M-ABCMovement Assessment Battery for Children
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Agreement on movement skill performance classification between MOT 4-6 and M-ABC
The composite proportion of agreement between the identification of the MOT 4-6 and the M-ABC was 90% (95% CI between 77% and 96%).
Values of correspondence within and between the MOT 4-6 and M-ABC scores and subscores
Correlations within and between the various scores and subscores of the MOT 4-6 and M-ABC are shown in Table 4.
Forty-six percent of the variance in children's performance on the MOT 4-6 was explained by the children's performance on the M-ABC.
Values of correspondence between and within item scores of the MOT 4-6 and M-ABC cluster scores
These will be discussed along with issues relating to the use of the M-ABC for a young group of referred children with motor difficulties.
The variability in the children's performances on the M-ABC (as shown in Figure 1) corroborates the heterogeneity of the group (Missiuna 1994, Sellers 1995).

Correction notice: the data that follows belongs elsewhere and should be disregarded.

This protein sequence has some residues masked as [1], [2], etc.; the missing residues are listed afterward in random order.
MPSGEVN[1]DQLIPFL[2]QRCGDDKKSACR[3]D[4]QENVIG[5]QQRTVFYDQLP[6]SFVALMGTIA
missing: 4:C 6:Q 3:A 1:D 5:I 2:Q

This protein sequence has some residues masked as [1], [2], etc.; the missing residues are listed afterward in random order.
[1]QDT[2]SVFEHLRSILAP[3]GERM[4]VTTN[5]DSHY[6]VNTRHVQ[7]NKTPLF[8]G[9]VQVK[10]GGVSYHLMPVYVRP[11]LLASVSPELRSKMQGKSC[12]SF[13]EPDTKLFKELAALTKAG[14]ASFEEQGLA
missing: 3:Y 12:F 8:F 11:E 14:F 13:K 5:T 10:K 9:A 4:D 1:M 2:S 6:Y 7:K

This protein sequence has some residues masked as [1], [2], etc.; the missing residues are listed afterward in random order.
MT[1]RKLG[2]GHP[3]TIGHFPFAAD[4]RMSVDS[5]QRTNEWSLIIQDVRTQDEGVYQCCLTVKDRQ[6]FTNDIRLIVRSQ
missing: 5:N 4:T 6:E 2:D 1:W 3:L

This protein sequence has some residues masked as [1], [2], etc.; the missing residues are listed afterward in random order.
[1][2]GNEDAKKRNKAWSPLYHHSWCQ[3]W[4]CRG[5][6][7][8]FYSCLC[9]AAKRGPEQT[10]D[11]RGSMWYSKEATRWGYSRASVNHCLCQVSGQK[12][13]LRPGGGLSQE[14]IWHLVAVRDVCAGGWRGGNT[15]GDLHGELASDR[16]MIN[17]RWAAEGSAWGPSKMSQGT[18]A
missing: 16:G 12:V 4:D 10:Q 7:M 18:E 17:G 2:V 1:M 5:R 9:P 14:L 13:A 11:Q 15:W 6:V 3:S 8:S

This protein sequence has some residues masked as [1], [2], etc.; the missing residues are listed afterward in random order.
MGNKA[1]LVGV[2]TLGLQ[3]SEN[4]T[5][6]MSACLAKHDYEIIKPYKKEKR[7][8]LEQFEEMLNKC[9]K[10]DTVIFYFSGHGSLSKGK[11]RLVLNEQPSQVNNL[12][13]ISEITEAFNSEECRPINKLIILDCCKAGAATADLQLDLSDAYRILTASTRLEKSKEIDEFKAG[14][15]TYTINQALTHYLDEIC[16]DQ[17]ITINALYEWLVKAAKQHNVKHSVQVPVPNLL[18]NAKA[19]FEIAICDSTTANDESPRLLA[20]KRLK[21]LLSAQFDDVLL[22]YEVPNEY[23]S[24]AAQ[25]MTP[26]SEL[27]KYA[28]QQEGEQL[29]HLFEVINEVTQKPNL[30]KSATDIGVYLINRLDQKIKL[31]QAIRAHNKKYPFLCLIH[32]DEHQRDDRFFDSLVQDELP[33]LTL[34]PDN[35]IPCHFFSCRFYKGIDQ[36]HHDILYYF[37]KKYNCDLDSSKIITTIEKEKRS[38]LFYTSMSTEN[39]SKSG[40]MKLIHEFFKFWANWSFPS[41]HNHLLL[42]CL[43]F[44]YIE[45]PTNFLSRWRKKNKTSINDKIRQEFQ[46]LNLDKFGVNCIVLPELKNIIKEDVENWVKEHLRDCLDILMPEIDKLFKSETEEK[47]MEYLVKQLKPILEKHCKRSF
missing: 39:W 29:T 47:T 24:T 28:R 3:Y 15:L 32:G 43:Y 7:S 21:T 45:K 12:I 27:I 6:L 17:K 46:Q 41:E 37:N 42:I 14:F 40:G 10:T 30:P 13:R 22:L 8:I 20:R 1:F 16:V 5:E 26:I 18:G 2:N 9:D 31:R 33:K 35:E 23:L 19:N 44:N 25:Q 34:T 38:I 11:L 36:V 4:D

The M-ABC was used to divide the group as described.
One major difference between the NDPA and the M-ABC is in the requirement to maintain performance.
A number of studies have reported issues with the M-ABC, for example, High et al (2000) reported that when comparing the M-ABC and NDPA that the M-ABC does not provide information on motor planning, bilateral integration or sequencing.
Pless et al (2002) reported that children performing in the group scoring [less than or equal to] 15th%ile on M-ABC at 5-6 years of age were likely to change groups when retested at 7-8 years.